My sister has been ill all week, struck down with the lurgy, and I have had a few plan-less evenings in a row so we’ve had a bit of a movie fest at our house. Last night one of the films we watched was The Informers, directed by Gregor Jordan and based on the book by Bret Easton Ellis.
Movies based on books are tricky things. It can often be necessary to leave out a lot of the book due to time constraints and this is at the discretion of the writer and director. Sometimes an entire subplot can be lost in the final script and the mood the original writer so painstakingly created can be destroyed.
My first experience of this was when I was about six years old with the movie Annie. I had read the book several times and was horrified when the ending of the movie was substantially different to the book. Tugging at my Dad’s sleeve in the cinema, I expressed my dismay at this turn of events and he tried to explain that sometimes they change things in the movies. I asked then and I ask now, WHY? When a perfectly good book has all the elements you need to make a great film – good plot, well drawn characters, emotional involvement – then why mess with it?
Since then I have had experiences both good and bad with movie adaptations. One of the worst adaptations is Bonfire of the Vanities, based on the novel by Tom Wolfe. The novel is phenomenal, a tour de force and in my opinion, the best thing Tom Wolfe has ever written. The movie is excruciatingly bad, and the casting director was clearly having a laugh. The Great Gatsby is a faithful interpretation of the classic novel by F. Scott Fitzgerald, and Robert Redford is perfect for the role of Jay, but I reckon the movie is completely ruined by the performance of Mia Farrow who should never have played Daisy.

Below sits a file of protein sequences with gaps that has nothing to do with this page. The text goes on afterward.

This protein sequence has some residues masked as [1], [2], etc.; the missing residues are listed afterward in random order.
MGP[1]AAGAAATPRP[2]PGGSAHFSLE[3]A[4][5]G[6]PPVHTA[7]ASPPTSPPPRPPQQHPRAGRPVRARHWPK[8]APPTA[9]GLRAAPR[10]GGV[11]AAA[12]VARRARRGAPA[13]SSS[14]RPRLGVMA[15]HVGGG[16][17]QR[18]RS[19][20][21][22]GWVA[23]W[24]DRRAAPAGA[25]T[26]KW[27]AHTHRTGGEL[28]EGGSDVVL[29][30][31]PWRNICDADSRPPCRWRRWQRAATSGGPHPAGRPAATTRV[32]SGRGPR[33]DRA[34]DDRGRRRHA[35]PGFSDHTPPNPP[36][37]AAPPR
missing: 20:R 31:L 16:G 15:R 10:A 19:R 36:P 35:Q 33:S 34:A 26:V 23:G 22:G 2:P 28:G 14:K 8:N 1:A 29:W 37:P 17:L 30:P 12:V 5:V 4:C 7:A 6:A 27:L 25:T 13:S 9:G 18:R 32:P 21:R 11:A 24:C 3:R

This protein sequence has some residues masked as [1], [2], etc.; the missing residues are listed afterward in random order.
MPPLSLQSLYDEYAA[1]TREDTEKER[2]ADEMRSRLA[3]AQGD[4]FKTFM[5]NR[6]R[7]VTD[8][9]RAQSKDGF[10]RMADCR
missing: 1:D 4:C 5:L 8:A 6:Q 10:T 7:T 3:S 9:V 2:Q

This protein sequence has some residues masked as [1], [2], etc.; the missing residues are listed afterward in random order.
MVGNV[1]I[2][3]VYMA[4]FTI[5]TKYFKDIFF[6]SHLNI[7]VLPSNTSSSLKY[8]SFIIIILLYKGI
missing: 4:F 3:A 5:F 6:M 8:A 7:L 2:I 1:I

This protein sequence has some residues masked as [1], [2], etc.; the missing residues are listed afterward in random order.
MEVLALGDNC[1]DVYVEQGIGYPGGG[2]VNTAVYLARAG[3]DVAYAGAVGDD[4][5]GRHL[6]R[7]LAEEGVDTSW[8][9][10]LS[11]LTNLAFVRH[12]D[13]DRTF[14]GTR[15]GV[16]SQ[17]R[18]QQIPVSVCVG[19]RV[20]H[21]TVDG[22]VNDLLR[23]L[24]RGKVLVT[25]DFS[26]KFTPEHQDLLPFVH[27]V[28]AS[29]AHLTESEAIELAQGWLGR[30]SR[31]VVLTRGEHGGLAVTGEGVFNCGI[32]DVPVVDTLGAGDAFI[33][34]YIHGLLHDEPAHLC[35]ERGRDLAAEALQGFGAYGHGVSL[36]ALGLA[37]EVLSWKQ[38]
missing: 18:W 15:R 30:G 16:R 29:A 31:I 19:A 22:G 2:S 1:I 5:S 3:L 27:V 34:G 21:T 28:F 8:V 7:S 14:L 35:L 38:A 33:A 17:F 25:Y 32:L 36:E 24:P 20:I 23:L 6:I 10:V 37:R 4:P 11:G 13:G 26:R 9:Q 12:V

Perfume is a book that was considered unfilmable due to the fact that its main theme is scent, however the film adaptation is surprisingly wonderful. The Virgin Suicides is one of my favourite books and I was so glad that Sofia Coppola did such a marvellous job with the movie. And of course one of the best adaptations of a novel, in my opinion, is the incredible 1985 production of Brideshead Revisited starring Jeremy Irons and Anthony Andrews.
So back to The Informers. It perfectly captured the spirit of excess, vapidity and isolation in 1980s Los Angeles, which lead many reviewers to believe that the film was a vacuous waste of time, however I think they missed the point somewhat. Perhaps another director could have handled the material more skillfully, but overall it was a faithful adaptation of Ellis’s novel. Why? Because Ellis wrote the screenplay. This, I think, is crucial to a successful adaptation as the original author is the best choice to adapt their work. The trailer for The Informers is below:
To be honest, if I truly love a book, I will be very hesitatant to see a screen adaptation. As as an avid reader, a devourer of books, what’s the adaptation I most want to see? My own book of course! I can but hope…